پرداخت کارآمد : آنها چقدر برای بانک مرکزی هزینه می کنند؟
|کد مقاله||سال انتشار||مقاله انگلیسی||ترجمه فارسی||تعداد کلمات|
|26469||2012||6 صفحه PDF||سفارش دهید||محاسبه نشده|
Publisher : Elsevier - Science Direct (الزویر - ساینس دایرکت)
Journal : Economic Modelling, Volume 29, Issue 5, September 2012, Pages 1579–1584
Previous works related to optimal denominations for coins and banknotes consider that the “principle of least effort” that defines an efficient payment is the most important criterion for two main reasons. Firstly, it is more convenient for transactors and, secondly, it limits the production costs of denominations incurred by the central bank. Exploiting production cost data for the U.S. currency system in 2010, we show using simulations that efficient payments actually increase the annual production costs of the Federal Reserve by $156 million. As a consequence, we raise a larger issue for central banks which consists in issuing an efficient denominational mix that is more convenient for transactors and that reduces the production costs of denominations.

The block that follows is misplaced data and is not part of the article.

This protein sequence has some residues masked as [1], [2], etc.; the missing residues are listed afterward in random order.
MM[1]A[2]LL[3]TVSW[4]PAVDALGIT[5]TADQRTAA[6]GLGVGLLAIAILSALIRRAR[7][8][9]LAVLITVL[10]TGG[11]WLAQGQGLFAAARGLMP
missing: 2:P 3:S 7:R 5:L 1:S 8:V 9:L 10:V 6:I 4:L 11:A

In recent years, abundant research has been devoted to the study of denominational structures of currency systems (Bouhdaoui et al., 2011, Caianiello et al., 1982, Franses and Kippers, 2007, Lee et al., 2005, Sumner, 1993, Telser, 1995, Tschoegl, 1997, Van Hove, 2001, Van Hove and Heyndels, 1996 and Wynne, 1997). Among the multiple properties of a currency system, the principle of least effort (PLE) is considered the most important.2 This principle that defines an efficient payment states that the settlement of cash transactions should involve as few coins and notes as possible. The preeminence of this principle, supported by many economists such as Boeschoten and Fase (1989), Eriksson and Kokkola (1993), Abrams (1995), Pedersen and Wagener (1996), Van Hove and Heyndels (1996) and Van Hove (2001), is justified by two main arguments. Firstly, the PLE states that it is more convenient for transactors given that it reduces the bulk and weight carried around by the cash-using public in turn limiting handling costs. Secondly, it keeps down the number of coins and notes in circulation and thus, so the reasoning goes, the production costs incurred by the central bank. Following this argument, it is therefore preferable for the central bank to opt for a currency system that limits the number of coins and notes used in transactions. In this article, we demonstrate that the second argument is biased and that efficient payments increase the production costs incurred by the central bank. Our results tend therefore to support the idea that the private benefits of transactors emphasized in the economic literature can be undermined by the private costs of central banks. To prove this, we proceed in three stages. Firstly, we propose a general framework that links the costs of cash transactions to the production costs of the central bank. Secondly, we compare the costs of cash transactions using the PLE and a hypothetical cost-minimizing payment behavior named the “principle of least cost” (PLC). This latter minimizes the costs of cash transactions without considering the number of tokens exchanged in transactions; this model is only used to identify inefficient payments from the viewpoint of the PLE. Thirdly, we perform simulations on a set of cash transactions using production cost data for the U.S. currency system for the year 2010. The simulation results show that while the number of notes and coins used in transactions is certainly efficient (minimum) with the PLE, the costs of cash transactions are on average 24.2% greater than those obtained with the principle of least cost. Hence, while the PLE keeps down the total number of coins and notes in circulation it can also contribute to an increase in the costs of cash transactions and thus in the production costs of denominations incurred by the central bank. We precisely estimate the increase in the annual production cost to $156 million. The remainder of the paper is structured as follows. In Section 2, we present the general framework and the cash payment behavior models. In Section 3, we describe the data used to perform simulations and comment on the results obtained. Finally, in Section 4, we discuss the implications of our results.